Our Blue Family’s Loss
It is with great sorrow we recognize the loss of Louisville Metro Police Officer Nick Rodman, who died in the line of duty March 29. Rodman’s loss was Kentucky’s first line of duty death in 2017, and we continually pray it is the last.
Nick entered the LMPD training academy in February 2013, following the footsteps of his father, George, and his brother, Andy. He faithfully served the first division with honor and commitment.
In our profession, service is 99 percent of what we do. Nick understood this. At his funeral, we heard examples of how he went the extra mile to help others. Nick died protecting our commonwealth – the other 1 percent of what we do in law enforcement and the most important. I was moved by Nick’s father who said recently he knew his son died doing what he loved.
Loving husband to Ashley and devoted father to Mason and Ellie, those who knew Nick best will remember him as an ardent and faithful family man. Nick was a success by all measures, and the commonwealth mourns this hero. We express our condolences to his family for their sacrifice to this great state.
As we move forward in sorrow, I ask that we all rededicate our efforts to keep the names of our blue family off the Kentucky Law Enforcement Memorial monument wall, and dedicate ourselves to the same professionalism that defined Nick.
At a recent DOCJT Basic Training Academy graduation, I noticed a baby wearing a shirt that said, “I have your 6, Dad.” This inspired us to refocus on the six critical areas that will increase officer safety. With that in mind, DOCJT is developing a campaign called Check Your 6.
This campaign is designed around the concept that of all responsibilities officers have to keep in mind each day on the job, the most important is to take care of themselves. There are daily tragedies that are impossible to predict by even the most seasoned officers. But it is our hope that each day, everyone who puts on a uniform will consider the importance of the following six factors.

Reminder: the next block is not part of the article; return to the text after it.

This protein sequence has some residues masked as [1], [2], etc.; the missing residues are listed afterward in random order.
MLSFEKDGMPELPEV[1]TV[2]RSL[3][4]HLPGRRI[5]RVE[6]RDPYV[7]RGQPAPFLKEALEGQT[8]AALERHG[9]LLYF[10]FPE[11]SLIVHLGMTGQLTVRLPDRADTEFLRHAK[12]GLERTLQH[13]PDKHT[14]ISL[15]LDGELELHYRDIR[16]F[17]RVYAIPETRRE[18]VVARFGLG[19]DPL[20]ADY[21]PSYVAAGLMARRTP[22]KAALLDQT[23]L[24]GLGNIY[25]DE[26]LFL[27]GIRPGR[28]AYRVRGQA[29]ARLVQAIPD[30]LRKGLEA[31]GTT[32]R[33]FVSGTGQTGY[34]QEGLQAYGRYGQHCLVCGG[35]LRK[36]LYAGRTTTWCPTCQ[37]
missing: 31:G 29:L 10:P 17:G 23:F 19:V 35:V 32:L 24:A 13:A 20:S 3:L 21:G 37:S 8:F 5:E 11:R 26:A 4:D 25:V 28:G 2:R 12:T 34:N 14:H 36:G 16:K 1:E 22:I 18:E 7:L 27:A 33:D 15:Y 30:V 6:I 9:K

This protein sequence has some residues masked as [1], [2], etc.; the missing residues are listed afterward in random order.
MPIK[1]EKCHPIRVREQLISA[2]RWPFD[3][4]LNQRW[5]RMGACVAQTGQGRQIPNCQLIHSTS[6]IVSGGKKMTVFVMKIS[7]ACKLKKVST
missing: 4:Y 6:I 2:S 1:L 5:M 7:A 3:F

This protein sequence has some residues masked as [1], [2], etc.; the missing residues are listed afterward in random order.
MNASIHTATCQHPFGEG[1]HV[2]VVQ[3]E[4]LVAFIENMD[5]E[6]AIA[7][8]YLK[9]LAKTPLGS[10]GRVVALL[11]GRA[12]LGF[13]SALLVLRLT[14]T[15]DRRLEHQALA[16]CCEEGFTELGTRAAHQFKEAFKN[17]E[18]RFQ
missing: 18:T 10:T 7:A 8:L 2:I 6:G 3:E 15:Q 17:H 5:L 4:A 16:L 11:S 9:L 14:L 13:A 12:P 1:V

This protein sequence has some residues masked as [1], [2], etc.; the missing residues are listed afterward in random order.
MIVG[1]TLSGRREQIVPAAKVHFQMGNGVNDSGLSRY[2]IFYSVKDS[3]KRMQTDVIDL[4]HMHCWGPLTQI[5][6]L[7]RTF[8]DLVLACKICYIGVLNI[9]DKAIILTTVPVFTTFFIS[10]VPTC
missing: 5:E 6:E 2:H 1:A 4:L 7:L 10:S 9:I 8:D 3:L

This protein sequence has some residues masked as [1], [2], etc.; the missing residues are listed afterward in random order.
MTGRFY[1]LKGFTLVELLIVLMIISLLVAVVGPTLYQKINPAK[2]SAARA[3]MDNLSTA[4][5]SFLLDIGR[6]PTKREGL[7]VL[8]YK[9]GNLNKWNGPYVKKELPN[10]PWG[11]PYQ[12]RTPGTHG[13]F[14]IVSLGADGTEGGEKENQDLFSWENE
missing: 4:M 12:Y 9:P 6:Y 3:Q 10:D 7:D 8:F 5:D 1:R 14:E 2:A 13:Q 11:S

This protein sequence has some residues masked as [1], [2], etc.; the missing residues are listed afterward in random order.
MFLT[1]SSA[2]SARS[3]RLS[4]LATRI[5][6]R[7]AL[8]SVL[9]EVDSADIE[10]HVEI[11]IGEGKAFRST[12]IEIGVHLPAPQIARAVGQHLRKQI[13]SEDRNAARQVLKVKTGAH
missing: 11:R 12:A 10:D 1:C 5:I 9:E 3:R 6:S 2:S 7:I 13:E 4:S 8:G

It is uncomfortable. It is hot. But it also could keep the bad guy from winning when shots are fired. Wear your vest every day for your family, your partner and yourself!
Seat belts can be bothersome when you involve a duty belt and are trying to exit your cruiser quickly. But a small amount of trouble is outweighed by learning quick tactics to exit easily.
Speed often is a contributor to fatal law enforcement accidents. Be mindful of the speedometer and remember you can’t help anyone if you don’t get to them safely.
Situational awareness is critical to safety. Always be aware of your surroundings, and have a tactical plan. When engaged with a suspect, remember distance and cover are critical to your safety.
Maintain your physical fitness, and be mindful of what you put into your body. Mental fitness is equally as important. Stay sharp, and when you need help, ask.
Treat everyone with respect. You will encounter plenty of people who don’t deserve it. Respect them anyway. It is about who you are, not them. Respect is the foundation of our profession.